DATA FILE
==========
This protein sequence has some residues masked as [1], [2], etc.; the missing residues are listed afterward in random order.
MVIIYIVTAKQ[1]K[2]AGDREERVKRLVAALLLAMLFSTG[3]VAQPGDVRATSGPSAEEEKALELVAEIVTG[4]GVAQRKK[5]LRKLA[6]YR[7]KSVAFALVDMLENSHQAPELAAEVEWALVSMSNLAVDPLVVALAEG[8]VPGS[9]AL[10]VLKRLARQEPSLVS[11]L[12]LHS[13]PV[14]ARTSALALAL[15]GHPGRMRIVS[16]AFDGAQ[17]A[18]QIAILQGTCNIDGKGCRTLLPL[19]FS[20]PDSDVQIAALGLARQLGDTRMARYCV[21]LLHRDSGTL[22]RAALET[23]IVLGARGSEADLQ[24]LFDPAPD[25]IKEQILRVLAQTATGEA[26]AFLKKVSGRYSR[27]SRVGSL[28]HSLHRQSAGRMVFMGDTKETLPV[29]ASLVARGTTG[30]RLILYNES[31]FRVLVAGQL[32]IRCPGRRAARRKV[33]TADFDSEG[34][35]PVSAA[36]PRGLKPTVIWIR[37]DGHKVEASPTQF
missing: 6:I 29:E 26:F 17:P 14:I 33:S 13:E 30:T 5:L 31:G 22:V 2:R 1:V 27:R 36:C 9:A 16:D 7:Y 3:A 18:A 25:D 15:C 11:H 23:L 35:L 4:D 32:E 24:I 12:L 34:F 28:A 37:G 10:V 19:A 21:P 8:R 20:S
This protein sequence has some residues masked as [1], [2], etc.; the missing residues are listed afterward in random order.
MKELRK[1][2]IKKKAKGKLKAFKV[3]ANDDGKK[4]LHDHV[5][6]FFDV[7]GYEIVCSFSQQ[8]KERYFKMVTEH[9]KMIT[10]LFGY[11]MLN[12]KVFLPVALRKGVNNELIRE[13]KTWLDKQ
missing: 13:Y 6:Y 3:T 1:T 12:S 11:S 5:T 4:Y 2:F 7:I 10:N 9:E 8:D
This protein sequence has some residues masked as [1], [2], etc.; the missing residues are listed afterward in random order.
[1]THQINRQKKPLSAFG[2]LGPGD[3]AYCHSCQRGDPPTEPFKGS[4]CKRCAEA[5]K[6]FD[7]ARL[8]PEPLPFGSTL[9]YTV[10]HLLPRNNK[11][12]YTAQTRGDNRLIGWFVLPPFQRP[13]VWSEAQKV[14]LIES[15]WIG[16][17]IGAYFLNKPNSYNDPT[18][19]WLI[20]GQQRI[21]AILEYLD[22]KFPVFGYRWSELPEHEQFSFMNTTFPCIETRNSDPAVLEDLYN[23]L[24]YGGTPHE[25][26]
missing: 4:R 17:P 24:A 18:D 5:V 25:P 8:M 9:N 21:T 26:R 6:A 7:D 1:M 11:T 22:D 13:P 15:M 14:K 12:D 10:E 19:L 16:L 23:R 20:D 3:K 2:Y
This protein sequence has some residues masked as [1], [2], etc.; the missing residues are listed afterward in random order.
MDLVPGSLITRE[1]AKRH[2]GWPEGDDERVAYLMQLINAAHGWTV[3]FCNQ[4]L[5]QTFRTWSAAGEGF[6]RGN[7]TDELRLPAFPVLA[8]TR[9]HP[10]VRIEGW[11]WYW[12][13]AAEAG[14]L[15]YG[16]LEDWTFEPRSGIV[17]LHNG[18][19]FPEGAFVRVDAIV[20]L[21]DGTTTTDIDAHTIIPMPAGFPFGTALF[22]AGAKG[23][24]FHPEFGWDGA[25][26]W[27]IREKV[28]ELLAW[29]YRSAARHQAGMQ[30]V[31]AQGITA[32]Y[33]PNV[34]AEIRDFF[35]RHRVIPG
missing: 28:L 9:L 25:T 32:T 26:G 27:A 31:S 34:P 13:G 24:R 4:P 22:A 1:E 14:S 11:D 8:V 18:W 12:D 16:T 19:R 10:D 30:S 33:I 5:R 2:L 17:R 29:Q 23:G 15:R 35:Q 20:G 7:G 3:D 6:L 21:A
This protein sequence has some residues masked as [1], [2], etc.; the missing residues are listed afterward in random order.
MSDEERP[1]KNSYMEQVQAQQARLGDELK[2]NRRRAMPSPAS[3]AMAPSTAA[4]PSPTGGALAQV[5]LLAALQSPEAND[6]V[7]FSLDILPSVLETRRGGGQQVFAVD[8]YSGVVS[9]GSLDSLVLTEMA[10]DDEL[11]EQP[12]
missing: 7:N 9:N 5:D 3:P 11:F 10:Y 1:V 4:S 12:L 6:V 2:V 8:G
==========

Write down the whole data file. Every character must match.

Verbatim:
This protein sequence has some residues masked as [1], [2], etc.; the missing residues are listed afterward in random order.
MVIIYIVTAKQ[1]K[2]AGDREERVKRLVAALLLAMLFSTG[3]VAQPGDVRATSGPSAEEEKALELVAEIVTG[4]GVAQRKK[5]LRKLA[6]YR[7]KSVAFALVDMLENSHQAPELAAEVEWALVSMSNLAVDPLVVALAEG[8]VPGS[9]AL[10]VLKRLARQEPSLVS[11]L[12]LHS[13]PV[14]ARTSALALAL[15]GHPGRMRIVS[16]AFDGAQ[17]A[18]QIAILQGTCNIDGKGCRTLLPL[19]FS[20]PDSDVQIAALGLARQLGDTRMARYCV[21]LLHRDSGTL[22]RAALET[23]IVLGARGSEADLQ[24]LFDPAPD[25]IKEQILRVLAQTATGEA[26]AFLKKVSGRYSR[27]SRVGSL[28]HSLHRQSAGRMVFMGDTKETLPV[29]ASLVARGTTG[30]RLILYNES[31]FRVLVAGQL[32]IRCPGRRAARRKV[33]TADFDSEG[34][35]PVSAA[36]PRGLKPTVIWIR[37]DGHKVEASPTQF
missing: 6:I 29:E 26:F 17:P 14:I 33:S 13:E 30:T 5:L 31:G 22:V 2:R 1:V 27:R 36:C 9:A 16:D 7:Y 3:A 18:A 25:D 15:C 11:H 23:L 35:L 4:D 32:E 24:I 12:L 34:F 28:A 37:G 10:V 19:A 21:P 8:R 20:S
This protein sequence has some residues masked as [1], [2], etc.; the missing residues are listed afterward in random order.
MKELRK[1][2]IKKKAKGKLKAFKV[3]ANDDGKK[4]LHDHV[5][6]FFDV[7]GYEIVCSFSQQ[8]KERYFKMVTEH[9]KMIT[10]LFGY[11]MLN[12]KVFLPVALRKGVNNELIRE[13]KTWLDKQ
missing: 13:Y 6:Y 3:T 1:T 12:S 11:S 5:T 4:Y 2:F 7:I 10:N 9:E 8:D
This protein sequence has some residues masked as [1], [2], etc.; the missing residues are listed afterward in random order.
[1]THQINRQKKPLSAFG[2]LGPGD[3]AYCHSCQRGDPPTEPFKGS[4]CKRCAEA[5]K[6]FD[7]ARL[8]PEPLPFGSTL[9]YTV[10]HLLPRNNK[11][12]YTAQTRGDNRLIGWFVLPPFQRP[13]VWSEAQKV[14]LIES[15]WIG[16][17]IGAYFLNKPNSYNDPT[18][19]WLI[20]GQQRI[21]AILEYLD[22]KFPVFGYRWSELPEHEQFSFMNTTFPCIETRNSDPAVLEDLYN[23]L[24]YGGTPHE[25][26]
missing: 4:R 17:P 24:A 18:D 5:V 25:P 8:M 9:N 21:T 26:R 6:A 7:D 1:M 11:T 22:D 13:P 15:M 14:K 12:D 10:E 19:L 16:L 23:R 20:D 3:K 2:Y
This protein sequence has some residues masked as [1], [2], etc.; the missing residues are listed afterward in random order.
MDLVPGSLITRE[1]AKRH[2]GWPEGDDERVAYLMQLINAAHGWTV[3]FCNQ[4]L[5]QTFRTWSAAGEGF[6]RGN[7]TDELRLPAFPVLA[8]TR[9]HP[10]VRIEGW[11]WYW[12][13]AAEAG[14]L[15]YG[16]LEDWTFEPRSGIV[17]LHNG[18][19]FPEGAFVRVDAIV[20]L[21]DGTTTTDIDAHTIIPMPAGFPFGTALF[22]AGAKG[23][24]FHPEFGWDGA[25][26]W[27]IREKV[28]ELLAW[29]YRSAARHQAGMQ[30]V[31]AQGITA[32]Y[33]PNV[34]AEIRDFF[35]RHRVIPG
missing: 28:L 9:L 25:T 32:T 26:G 27:A 31:S 34:P 13:G 24:R 4:P 22:A 1:E 14:S 11:D 8:V 18:W 12:D 16:T 19:R 10:D 30:S 33:I 5:R 2:L 17:R 29:Q 23:G 15:R 35:Q 20:G 7:G 3:D 6:L 21:A
This protein sequence has some residues masked as [1], [2], etc.; the missing residues are listed afterward in random order.
MSDEERP[1]KNSYMEQVQAQQARLGDELK[2]NRRRAMPSPAS[3]AMAPSTAA[4]PSPTGGALAQV[5]LLAALQSPEAND[6]V[7]FSLDILPSVLETRRGGGQQVFAVD[8]YSGVVS[9]GSLDSLVLTEMA[10]DDEL[11]EQP[12]
missing: 7:N 9:N 5:D 3:P 11:F 10:Y 1:V 4:S 12:L 6:V 2:V 8:G